If unions are so unnecessary, why are low-wage workers across a wide spectrum of workplaces, from Walmart warehouses to fast-food restaurants, risking what little economic security that they do have in order to attempt to form unions? If you answer that they have all been duped by pernicious union organizers, you have never tried to organize a union. In terms of the level of disinterest tinged with suspicion that one often encounters in trying to organize a union, it is a task all too comparable to being a door-to-door evangelist.
Returning to the talking points of proponents of “right to work” legislation, why, in all of the discussion of “right to work,” is there so much attention to union corruption and union excess and so little attention to corporate corruption and corporate excess? I am not willing to defend the attitudes and behavior of every union leader in America, but one hardly has to do an extensive search to find manifold evidence of corporate self-interest and malfeasance. Unions can hardly be said to have cornered the market on schmucks in leadership positions.
When I was still smoking cigarettes, I once was stopped outside our public library by a vehement anti-smoker. It was a very humid summer night, with almost no breeze, and the chemical odors from the large refinery and chemical plants at the south end of town had concentrated over the whole town, rather than dissipating downwind of the town. As I was listening to the non-smoker hector me about what I was doing to my lungs, I consoled myself with the observation that his harangue meant that he was drawing all of that chemically-enhanced, carcinogen-rich air deeply into his lungs and probably doing more harm to them than at least that one cigarette was doing to mine.
The point of this anecdote might be that people often very passionately miss the obvious and consequently misdirect their passion. But I think that the point is actually more subtle. An ex-smoker who will feel so self-righteous in haranguing smokers will never picket a polluting plant because he or she would feel ridiculous and ineffectual, rather than vindicated, in picketing the plant. Analogously, I think that, in many instances, workers who ought to know better find it easier to repeat corporate-sponsored talking points against unions and against their own interests than to reflect on and to express their dissatisfactions with the companies that employ or might employ them.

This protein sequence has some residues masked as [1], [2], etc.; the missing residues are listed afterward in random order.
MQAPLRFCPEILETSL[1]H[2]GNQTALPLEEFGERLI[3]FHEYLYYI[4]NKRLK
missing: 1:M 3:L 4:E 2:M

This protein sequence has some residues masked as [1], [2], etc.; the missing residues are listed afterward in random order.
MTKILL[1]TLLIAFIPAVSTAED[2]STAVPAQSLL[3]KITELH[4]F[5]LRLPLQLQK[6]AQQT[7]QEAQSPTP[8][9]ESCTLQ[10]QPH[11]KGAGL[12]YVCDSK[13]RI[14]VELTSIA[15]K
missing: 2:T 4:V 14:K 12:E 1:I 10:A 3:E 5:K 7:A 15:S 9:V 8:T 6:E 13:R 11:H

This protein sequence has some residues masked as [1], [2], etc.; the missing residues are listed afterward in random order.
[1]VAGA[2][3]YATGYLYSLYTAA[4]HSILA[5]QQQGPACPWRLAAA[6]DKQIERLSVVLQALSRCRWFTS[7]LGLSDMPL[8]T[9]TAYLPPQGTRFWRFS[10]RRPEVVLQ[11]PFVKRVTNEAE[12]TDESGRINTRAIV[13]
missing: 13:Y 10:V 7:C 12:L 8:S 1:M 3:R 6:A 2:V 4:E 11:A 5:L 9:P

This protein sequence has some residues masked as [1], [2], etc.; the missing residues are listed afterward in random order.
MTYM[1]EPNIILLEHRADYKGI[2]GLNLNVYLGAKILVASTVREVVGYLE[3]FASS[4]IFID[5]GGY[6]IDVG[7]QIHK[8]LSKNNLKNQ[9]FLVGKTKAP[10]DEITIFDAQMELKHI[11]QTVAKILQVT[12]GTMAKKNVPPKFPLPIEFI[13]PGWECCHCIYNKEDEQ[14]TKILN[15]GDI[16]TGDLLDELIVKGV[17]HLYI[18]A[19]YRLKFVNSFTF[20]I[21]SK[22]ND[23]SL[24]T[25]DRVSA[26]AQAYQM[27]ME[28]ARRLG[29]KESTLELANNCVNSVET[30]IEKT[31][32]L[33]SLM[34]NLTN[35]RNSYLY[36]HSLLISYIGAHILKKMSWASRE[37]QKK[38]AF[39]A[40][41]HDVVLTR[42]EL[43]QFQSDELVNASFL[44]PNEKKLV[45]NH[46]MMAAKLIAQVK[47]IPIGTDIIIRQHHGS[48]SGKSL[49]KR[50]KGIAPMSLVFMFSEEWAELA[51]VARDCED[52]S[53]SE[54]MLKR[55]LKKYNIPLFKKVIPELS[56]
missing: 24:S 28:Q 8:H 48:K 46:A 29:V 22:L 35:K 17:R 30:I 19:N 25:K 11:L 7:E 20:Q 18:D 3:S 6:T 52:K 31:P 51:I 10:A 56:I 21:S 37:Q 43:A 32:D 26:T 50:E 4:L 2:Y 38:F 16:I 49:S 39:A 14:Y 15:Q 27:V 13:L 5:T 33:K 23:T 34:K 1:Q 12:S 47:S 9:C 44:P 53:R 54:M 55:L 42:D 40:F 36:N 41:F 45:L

I can understand why corporations are in favor of “right to work” legislation. I cannot understand how a worker can support such legislation.
As I indicated earlier, the proponents of “right to work” legislation often argue that unions are, in effect, un-American because union dues are used to support political causes with which not every union member agrees. Putting aside the fact that union elections are now, very arguably, much more closely supervised and more democratic than political elections in general in this country, one might ask why the workers on the losing side in such elections should be able to dictate what the majority should or should not do.
If corporations are indeed “people,” I’d like to know why corporations are not held to a comparable standard. Why all political contributions made by corporations must not be approved by a shareholders’ vote before they can be made. Or why a minority of shareholders cannot prevent a corporation from contributing to political campaigns with which those shareholders disagree. Or why all political contributions made by corporations must not be made in proportion to the distribution of opinion reflected in a vote by shareholders.
I’d like to know why almost every “right to work” law in the country allows a worker who declines to pay any dues to the union to which he chooses not to belong can nonetheless demand that that union represent him when he needs representation—and can even sue that union if he feels that that its representation has somehow been insufficient.
I’d like someone to explain why the same far-right politicians who declaim about the pressing need to limit the “frivolous” lawsuits that can be brought against corporations have applied this very different standard to unions.
I’d like them to explain how these very different standards reflect some sort of core American values, rather than reveal transparent political expediency.
I’d like to remind them that unions are people, too. And not just because the Citizens United decision has declared them to be so.